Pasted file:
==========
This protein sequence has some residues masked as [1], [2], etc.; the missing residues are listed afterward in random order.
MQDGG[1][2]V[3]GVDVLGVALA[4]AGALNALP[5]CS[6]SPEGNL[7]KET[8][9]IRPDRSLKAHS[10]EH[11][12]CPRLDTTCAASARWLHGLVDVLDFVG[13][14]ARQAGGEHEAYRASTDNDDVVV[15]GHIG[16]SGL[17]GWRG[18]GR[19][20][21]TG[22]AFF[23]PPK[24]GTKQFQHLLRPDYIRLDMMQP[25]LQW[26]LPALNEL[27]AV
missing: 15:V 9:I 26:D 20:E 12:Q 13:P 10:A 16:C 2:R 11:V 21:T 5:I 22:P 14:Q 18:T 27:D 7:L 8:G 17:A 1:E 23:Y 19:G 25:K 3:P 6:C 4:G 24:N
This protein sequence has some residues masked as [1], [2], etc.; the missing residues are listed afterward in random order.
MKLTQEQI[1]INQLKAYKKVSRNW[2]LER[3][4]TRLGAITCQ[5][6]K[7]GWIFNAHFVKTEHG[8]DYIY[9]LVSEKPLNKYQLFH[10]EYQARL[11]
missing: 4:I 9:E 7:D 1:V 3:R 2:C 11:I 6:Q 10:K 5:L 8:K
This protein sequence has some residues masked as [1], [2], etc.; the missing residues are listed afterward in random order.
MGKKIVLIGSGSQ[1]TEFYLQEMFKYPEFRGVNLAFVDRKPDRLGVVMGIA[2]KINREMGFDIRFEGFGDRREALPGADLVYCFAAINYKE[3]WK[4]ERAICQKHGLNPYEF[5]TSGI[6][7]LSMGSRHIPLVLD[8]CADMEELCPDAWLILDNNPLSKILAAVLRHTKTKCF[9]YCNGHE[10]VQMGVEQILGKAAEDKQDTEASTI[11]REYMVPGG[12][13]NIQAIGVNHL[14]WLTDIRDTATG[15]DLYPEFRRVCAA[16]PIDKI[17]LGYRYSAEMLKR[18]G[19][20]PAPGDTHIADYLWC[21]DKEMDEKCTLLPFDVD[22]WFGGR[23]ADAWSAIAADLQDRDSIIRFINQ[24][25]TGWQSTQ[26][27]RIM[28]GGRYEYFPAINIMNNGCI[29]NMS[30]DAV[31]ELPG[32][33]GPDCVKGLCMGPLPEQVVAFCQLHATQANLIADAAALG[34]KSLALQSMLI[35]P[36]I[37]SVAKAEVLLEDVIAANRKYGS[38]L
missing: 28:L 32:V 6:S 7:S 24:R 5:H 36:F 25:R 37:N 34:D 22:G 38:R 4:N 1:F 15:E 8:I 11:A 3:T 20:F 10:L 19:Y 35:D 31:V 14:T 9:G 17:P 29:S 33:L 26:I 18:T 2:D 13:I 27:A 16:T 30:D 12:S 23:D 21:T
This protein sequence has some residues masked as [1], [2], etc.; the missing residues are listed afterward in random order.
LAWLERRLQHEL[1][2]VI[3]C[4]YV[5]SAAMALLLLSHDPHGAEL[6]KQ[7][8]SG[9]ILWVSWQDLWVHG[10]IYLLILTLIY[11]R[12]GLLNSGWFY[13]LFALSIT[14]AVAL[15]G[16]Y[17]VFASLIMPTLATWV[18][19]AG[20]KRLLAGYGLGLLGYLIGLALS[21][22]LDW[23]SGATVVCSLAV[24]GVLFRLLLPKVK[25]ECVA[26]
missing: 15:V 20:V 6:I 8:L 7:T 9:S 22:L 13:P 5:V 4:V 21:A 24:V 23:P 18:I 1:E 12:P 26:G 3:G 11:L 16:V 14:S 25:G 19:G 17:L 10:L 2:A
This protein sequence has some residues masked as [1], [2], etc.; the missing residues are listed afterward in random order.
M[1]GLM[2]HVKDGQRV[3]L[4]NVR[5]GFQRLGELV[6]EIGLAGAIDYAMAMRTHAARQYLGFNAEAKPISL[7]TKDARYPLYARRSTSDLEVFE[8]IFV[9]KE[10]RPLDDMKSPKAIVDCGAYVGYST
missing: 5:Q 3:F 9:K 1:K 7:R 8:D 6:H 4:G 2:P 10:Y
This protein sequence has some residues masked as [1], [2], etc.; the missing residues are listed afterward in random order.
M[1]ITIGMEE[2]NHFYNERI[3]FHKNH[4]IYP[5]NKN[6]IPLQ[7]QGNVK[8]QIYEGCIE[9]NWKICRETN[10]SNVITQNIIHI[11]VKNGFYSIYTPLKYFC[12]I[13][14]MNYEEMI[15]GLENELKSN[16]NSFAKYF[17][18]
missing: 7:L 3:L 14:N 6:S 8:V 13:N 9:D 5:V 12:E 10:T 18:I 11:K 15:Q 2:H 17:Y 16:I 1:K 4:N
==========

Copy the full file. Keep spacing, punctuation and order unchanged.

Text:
This protein sequence has some residues masked as [1], [2], etc.; the missing residues are listed afterward in random order.
MQDGG[1][2]V[3]GVDVLGVALA[4]AGALNALP[5]CS[6]SPEGNL[7]KET[8][9]IRPDRSLKAHS[10]EH[11][12]CPRLDTTCAASARWLHGLVDVLDFVG[13][14]ARQAGGEHEAYRASTDNDDVVV[15]GHIG[16]SGL[17]GWRG[18]GR[19][20][21]TG[22]AFF[23]PPK[24]GTKQFQHLLRPDYIRLDMMQP[25]LQW[26]LPALNEL[27]AV
missing: 15:V 9:I 26:D 20:E 12:Q 13:P 10:A 16:C 2:R 11:V 21:T 5:I 22:P 14:Q 18:T 27:D 7:L 8:G 17:A 1:E 23:Y 19:G 25:K 3:P 6:C 4:G 24:N
This protein sequence has some residues masked as [1], [2], etc.; the missing residues are listed afterward in random order.
MKLTQEQI[1]INQLKAYKKVSRNW[2]LER[3][4]TRLGAITCQ[5][6]K[7]GWIFNAHFVKTEHG[8]DYIY[9]LVSEKPLNKYQLFH[10]EYQARL[11]
missing: 4:I 9:E 7:D 1:V 3:R 2:C 11:I 6:Q 10:K 5:L 8:K
This protein sequence has some residues masked as [1], [2], etc.; the missing residues are listed afterward in random order.
MGKKIVLIGSGSQ[1]TEFYLQEMFKYPEFRGVNLAFVDRKPDRLGVVMGIA[2]KINREMGFDIRFEGFGDRREALPGADLVYCFAAINYKE[3]WK[4]ERAICQKHGLNPYEF[5]TSGI[6][7]LSMGSRHIPLVLD[8]CADMEELCPDAWLILDNNPLSKILAAVLRHTKTKCF[9]YCNGHE[10]VQMGVEQILGKAAEDKQDTEASTI[11]REYMVPGG[12][13]NIQAIGVNHL[14]WLTDIRDTATG[15]DLYPEFRRVCAA[16]PIDKI[17]LGYRYSAEMLKR[18]G[19][20]PAPGDTHIADYLWC[21]DKEMDEKCTLLPFDVD[22]WFGGR[23]ADAWSAIAADLQDRDSIIRFINQ[24][25]TGWQSTQ[26][27]RIM[28]GGRYEYFPAINIMNNGCI[29]NMS[30]DAV[31]ELPG[32][33]GPDCVKGLCMGPLPEQVVAFCQLHATQANLIADAAALG[34]KSLALQSMLI[35]P[36]I[37]SVAKAEVLLEDVIAANRKYGS[38]L
missing: 28:L 32:V 6:S 7:S 24:R 5:H 36:F 25:R 37:N 34:D 22:G 38:R 4:N 1:F 15:E 8:I 11:A 3:T 20:F 10:L 19:Y 35:D 31:V 14:T 9:G 17:P 29:S 33:L 26:I 18:T 2:D 13:I 27:A 16:T 30:D 12:S 23:D 21:T
This protein sequence has some residues masked as [1], [2], etc.; the missing residues are listed afterward in random order.
LAWLERRLQHEL[1][2]VI[3]C[4]YV[5]SAAMALLLLSHDPHGAEL[6]KQ[7][8]SG[9]ILWVSWQDLWVHG[10]IYLLILTLIY[11]R[12]GLLNSGWFY[13]LFALSIT[14]AVAL[15]G[16]Y[17]VFASLIMPTLATWV[18][19]AG[20]KRLLAGYGLGLLGYLIGLALS[21][22]LDW[23]SGATVVCSLAV[24]GVLFRLLLPKVK[25]ECVA[26]
missing: 15:V 20:V 6:I 8:L 7:T 9:S 22:L 13:P 5:V 4:V 21:A 24:V 23:P 18:I 1:E 12:P 26:G 3:G 11:L 16:V 14:S 25:G 19:G 17:L 10:L 2:A
This protein sequence has some residues masked as [1], [2], etc.; the missing residues are listed afterward in random order.
M[1]GLM[2]HVKDGQRV[3]L[4]NVR[5]GFQRLGELV[6]EIGLAGAIDYAMAMRTHAARQYLGFNAEAKPISL[7]TKDARYPLYARRSTSDLEVFE[8]IFV[9]KE[10]RPLDDMKSPKAIVDCGAYVGYST
missing: 5:Q 3:F 9:K 1:K 7:R 8:D 6:H 4:G 2:P 10:Y
This protein sequence has some residues masked as [1], [2], etc.; the missing residues are listed afterward in random order.
M[1]ITIGMEE[2]NHFYNERI[3]FHKNH[4]IYP[5]NKN[6]IPLQ[7]QGNVK[8]QIYEGCIE[9]NWKICRETN[10]SNVITQNIIHI[11]VKNGFYSIYTPLKYFC[12]I[13][14]MNYEEMI[15]GLENELKSN[16]NSFAKYF[17][18]
missing: 7:L 3:L 14:N 6:S 8:V 13:N 9:D 5:V 12:E 10:T 18:I 11:K 15:Q 2:H 17:Y 16:I 1:K 4:N